Posts Tagged - legal-tech
In February 2023 I was invited to a research seminar at the University of Helsinki’s Legal Tech Lab.
The title of my talk was “Legal Technologies and the Effect on Legal Effect”. The talk was about the concept of ‘legal effect’, which is core to the nature of what law is and how it works, and how legal technologies might have an impact on that concept.
It connects in with all the theoretical work I’ve been doing with COHUBICOL, with a practical and forward-looking twist: how do actual technologies and digital systems mediate the force and the nature of law? This research interest goes right back to the first publication from my PhD, ‘Law as a User: Design, Affordance, and the Technological Mediation of Norms’.
The Typology is an online, interactive publication, a methodology, and a mode of analysis. Substantively, it contains a curated set of typical legal technologies (applications, scientific papers, and datasets). The COHUBICOL team assessed these based on the claims made by their developers and/or providers, and on the substantiation of those claims, with an eye to the kind of legal impact their deployment might have. Our particular focus is on systems that might alter or impact the concept of legal effect that lies at the heart of law-as-we-know-it.
- For a detailed discussion of the Typology’s methodology, see the FAQs & methodology page on the Typology website.
- For some background on how I built the Typology’s structure and interface, see The medium is the message: some technical notes on our Typology of Legal Tech on the COHUBICOL blog.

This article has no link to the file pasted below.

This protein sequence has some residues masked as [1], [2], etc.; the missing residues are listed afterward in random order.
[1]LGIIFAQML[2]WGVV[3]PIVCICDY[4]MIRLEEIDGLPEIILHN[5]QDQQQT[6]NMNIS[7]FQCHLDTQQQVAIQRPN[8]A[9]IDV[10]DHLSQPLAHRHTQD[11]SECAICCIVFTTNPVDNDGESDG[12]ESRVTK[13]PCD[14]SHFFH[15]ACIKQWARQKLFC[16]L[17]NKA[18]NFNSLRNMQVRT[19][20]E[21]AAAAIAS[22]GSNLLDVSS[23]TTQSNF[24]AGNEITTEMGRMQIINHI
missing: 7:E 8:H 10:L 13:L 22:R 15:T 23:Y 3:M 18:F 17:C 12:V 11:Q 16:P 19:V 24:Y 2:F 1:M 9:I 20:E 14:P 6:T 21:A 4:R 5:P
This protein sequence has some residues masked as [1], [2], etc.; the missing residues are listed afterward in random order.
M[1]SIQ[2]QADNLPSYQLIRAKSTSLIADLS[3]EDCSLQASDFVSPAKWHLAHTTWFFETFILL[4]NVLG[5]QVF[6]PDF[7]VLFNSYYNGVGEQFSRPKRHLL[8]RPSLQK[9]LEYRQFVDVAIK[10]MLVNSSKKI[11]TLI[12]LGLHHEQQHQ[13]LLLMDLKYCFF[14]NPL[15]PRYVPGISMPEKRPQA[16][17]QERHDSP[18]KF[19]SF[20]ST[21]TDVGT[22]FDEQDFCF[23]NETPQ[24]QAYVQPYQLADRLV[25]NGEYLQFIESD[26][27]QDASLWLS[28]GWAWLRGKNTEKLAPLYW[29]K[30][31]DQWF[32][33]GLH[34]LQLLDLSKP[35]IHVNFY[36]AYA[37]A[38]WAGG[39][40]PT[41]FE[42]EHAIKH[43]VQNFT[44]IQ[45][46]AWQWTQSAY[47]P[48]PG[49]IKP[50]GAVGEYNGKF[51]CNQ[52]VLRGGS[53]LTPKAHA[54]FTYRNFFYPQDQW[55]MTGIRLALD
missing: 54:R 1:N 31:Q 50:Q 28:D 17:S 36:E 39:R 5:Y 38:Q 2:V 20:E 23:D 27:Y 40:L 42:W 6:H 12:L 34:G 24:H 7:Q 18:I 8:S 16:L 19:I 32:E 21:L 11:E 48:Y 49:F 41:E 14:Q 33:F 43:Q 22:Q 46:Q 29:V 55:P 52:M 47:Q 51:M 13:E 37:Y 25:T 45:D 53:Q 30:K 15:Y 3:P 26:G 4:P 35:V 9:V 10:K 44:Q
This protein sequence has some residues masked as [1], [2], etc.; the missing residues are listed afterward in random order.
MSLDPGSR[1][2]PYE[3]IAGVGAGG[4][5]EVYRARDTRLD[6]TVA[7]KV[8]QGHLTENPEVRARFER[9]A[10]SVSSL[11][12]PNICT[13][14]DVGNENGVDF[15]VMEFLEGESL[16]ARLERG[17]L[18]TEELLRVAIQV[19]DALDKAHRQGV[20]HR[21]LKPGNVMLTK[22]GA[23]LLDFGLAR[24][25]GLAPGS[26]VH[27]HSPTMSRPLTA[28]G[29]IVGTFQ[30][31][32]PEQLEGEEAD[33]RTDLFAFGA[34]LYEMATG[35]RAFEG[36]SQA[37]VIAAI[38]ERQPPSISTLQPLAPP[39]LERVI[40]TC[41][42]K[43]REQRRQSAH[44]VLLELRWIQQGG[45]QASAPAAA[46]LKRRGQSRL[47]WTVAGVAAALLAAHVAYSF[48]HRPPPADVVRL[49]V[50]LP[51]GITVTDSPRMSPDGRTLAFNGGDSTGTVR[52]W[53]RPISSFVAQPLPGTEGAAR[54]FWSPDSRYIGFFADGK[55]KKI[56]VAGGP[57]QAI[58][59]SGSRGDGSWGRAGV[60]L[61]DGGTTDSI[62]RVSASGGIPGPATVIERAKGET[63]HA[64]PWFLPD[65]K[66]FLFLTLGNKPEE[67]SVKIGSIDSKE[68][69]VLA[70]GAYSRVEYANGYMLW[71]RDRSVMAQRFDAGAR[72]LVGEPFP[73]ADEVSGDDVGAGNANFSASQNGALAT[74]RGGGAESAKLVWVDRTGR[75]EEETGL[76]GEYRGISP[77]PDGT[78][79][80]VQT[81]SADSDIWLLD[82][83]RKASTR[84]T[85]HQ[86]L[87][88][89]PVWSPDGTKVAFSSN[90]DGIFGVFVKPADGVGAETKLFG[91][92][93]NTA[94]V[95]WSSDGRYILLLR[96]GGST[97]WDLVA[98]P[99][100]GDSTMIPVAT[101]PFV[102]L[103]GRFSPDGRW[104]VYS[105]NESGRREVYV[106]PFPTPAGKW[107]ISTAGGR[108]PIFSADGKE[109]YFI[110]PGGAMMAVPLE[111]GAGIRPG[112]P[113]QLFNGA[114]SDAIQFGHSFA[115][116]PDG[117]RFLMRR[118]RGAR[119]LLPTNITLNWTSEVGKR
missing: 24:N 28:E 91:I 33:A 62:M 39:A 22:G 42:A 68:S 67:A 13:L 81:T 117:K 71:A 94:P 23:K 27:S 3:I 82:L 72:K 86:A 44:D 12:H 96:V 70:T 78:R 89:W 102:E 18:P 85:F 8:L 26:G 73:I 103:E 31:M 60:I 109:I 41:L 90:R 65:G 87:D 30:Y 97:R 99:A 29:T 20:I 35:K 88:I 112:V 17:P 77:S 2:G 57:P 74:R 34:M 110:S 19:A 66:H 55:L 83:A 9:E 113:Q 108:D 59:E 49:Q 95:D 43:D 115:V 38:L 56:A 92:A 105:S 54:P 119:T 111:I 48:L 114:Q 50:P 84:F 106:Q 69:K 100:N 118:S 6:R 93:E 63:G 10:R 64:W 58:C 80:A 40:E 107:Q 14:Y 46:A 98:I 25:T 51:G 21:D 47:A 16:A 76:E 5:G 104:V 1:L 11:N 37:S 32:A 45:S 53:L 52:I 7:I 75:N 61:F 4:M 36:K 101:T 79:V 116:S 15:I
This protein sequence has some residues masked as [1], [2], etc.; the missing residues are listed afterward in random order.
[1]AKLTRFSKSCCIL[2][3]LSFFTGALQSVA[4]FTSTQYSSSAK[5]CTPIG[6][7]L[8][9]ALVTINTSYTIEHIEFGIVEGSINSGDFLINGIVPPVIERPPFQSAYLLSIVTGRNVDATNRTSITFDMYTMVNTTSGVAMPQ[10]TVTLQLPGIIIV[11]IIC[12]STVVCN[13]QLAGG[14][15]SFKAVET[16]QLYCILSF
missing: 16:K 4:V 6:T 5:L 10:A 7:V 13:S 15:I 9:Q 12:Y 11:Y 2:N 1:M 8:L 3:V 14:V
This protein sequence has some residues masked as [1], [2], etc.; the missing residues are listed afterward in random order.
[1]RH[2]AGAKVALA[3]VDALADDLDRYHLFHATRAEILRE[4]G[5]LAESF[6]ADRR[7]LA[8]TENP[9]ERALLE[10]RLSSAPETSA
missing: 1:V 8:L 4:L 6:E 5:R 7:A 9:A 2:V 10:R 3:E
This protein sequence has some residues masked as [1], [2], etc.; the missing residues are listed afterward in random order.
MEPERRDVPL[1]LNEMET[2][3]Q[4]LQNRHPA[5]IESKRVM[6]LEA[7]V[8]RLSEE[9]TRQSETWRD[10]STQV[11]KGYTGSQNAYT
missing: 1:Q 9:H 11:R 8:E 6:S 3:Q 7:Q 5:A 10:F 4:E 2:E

The introduction of statistical ‘legal tech’ raises questions about the future of law and legal practice. While technologies have always mediated the concept, practice, and texture of law, a qualitative and quantitative shift is taking place: statistical legal tech is being integrated into mainstream legal practice, and particularly that of litigators. These applications – particularly in search and document generation – mediate how practicing lawyers interact with the legal system. By shaping how law is ‘done’, the applications ultimately come to shape what law is. Where such applications impact on the creative elements of the litigator’s practice, for example via automation bias, they affect their professional and ethical duty to respond appropriately to the unique circumstances of their client’s case – a duty that is central to the Rule of Law. The statistical mediation of legal resources by machine learning applications must therefore be introduced with great care, if we are to avoid the subtle, inadvertent, but ultimately fundamental undermining of the Rule of Law. In this contribution we describe the normative effects of legal tech application design, how they are potentially (in)compatible with law and the Rule of Law as normative orders, particularly with respect to legal texts which we frame as the proper source of ‘lossless law’, uncompressed by statistical framing. We conclude that reliance on the vigilance of individual lawyers is insufficient to guard against the potentially harmful effects of such systems, given their inscrutability, and suggest that the onus is on the providers of legal technologies to demonstrate the legitimacy of their systems according to the normative standards inherent in the legal system.